Mitsubishi Outlander is loaded with features making it a compelling midsize SUV
Mitsubishi’s 2017 Outlander midsize SUV offers a generous list of standard features including three-row seating, an attractive price and impressive safety ratings.
Offered in ES, SE, SEL and GT and in FWD and AWD, we tested the latter that comes standard with a 3.0-liter, 224-hp (215 lb/ft of torque) V6 and conventional 6-speed automatic transmission. Other models get a 2.4-liter, 166-hp (162 lb/ft of torque) four-cylinder that pairs with a CVT transmission.
As for the V6, it’s peppy, but under hard acceleration it shows its hefty weight (3,610 pounds). As such, EPA mileage estimates are on the low side of 20 city, 27-highway mpg.
Acceleration wise, the combination was independently tested at 7.6 seconds for 0-60. So powered, Outlander carries an impressive 3,500-pound tow rating.
Available features include blind spot warning/rear cross traffic alert/lane change assist, hill start assist, auto dimming rearview mirror, 360-degree parking camera system, heated steering wheel, GPS nav and more. Then there’s adaptive cruise, forward collision warning and lane departure warning when opting for the GT Touring package ($1,600).
After a mere 18-inch step-in, Outlander GT’s interior came with perforated leather seating. The front seats are nicely supportive and comfy while the rears are equally as comfy and offer ample leg and headroom. Third row seats, however, are mainly for kids as legroom is scant and getting in back there is a squeeze.
The vertical stack is nicely laid out with a 7-inch display featuring Apple CarPlay/Android Auto, smartphone integration, apps, XM radio, Bluetooth, rearview camera, nav, all of which are highlighted by glossy black plastic trim that doesn’t look cheap. In fact, it enhances the nicely padded and robust steering wheel. A smaller driver’s information display between the speedometer and tach gives warnings and other pertinent information.
While many SUVs or crossovers have a single AWD mode, Outlander’s takes it further. Their S-AWC (Super All Wheel Control) system has a rotary dial on the console to select AWC Eco, Normal, Snow and Lock. A sub-control of 4WD Lock sends torque to the rear wheels, while 4WD Auto distributes torque to each wheel that is controlled by automatically depending on driving conditions. 4WD Eco is the most fuel efficient mode in that it’s always in 2WD but 4WD will engage when sensing wheel slip.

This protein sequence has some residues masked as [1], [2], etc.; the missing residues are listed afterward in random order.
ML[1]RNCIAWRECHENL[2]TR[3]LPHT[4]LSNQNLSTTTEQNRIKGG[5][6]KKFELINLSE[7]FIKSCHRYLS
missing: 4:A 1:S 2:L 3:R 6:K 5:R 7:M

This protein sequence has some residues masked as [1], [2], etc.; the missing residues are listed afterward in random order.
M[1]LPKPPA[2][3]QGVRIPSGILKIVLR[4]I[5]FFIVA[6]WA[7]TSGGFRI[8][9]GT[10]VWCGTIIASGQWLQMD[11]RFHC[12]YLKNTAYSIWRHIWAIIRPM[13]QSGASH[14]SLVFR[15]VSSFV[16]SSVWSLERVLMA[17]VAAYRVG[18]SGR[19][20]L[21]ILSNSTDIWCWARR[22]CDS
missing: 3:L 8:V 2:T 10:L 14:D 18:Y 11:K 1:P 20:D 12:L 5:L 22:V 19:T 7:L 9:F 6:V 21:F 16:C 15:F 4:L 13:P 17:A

Inherent in Mitsubishi’s AWD system is Active Yaw Control that controls the left-right driving/braking forces by managing the active front differential (AFD).
Back in the cargo area measuring 14 inches deep, 40 wide and 32 high (10.3 cubic feet), flipping the third row seat opens up tor 39 inches of depth (34.2 cubes). Flip the second row and there’s 68 inches (63.3 cubic feet) of storage length. Now here’s the problem. Folding the third row seats is easy but their headrests must be removed and stored in a shallow bin of the cargo floor so they can fold flat. But when folding the second row, the seat bottoms must first be pulled up then the backs folded down behind them. A two-step manual operation when some competitors have a one-step flip/fold operation. Then there’s pricier vehicles that offer powered folding seats. An easier, quicker operation though would be preferred.
Shod with 18-inch Toyo tires, Outlander rides smoothly and quietly. It handles exceptionally well in sharp turns as it remains stable and planted with no tippy feeling. It parks easily and has a relatively tight turning radius of 34.8 feet.
Its off-road prowess is fairly good provided it’s mild off-roading. With an 8.5-inch undercarriage clearance, which is lower than Jeep’s Cherokee (its main competitor) at 8.7, Jeep’s Wrangler at 9.7 or the high-stanced Wrangler Rubicon at 10 inches. But for most folks purposes, Outlander can do just fine in snow, sand or shallow mud.
Outlander GT came with folding outside mirrors when shutting down the ignition and a powered Liftgate. Actually the Outlander GT came loaded with most desired features and safety considerations with the only option being the Touring Package ($1,500) that included the multi-view camera, forward collision mitigation, adaptive cruise control, lane departure warning, automatic high beam and heated steering wheel. Add that to the base price of $31,695 and delivery of $895 for a modest $34,090 bottom line. A reasonable price for a content laden SUV.
But Outlander has two more outstanding traits. One is the 10/100K, 5/60K, 7/100K and 5/Unlimited warranties. The other is a full five-star overall government safety rating; four for driver frontal crash, five for passenger; and five for front/rear seat side crash. All commendable safety ratings.
If you’d prefer a bit smaller SUV, Outlander is also available as an Outlander Sport with an overall length of 172 inches versus Outlander’s 185.
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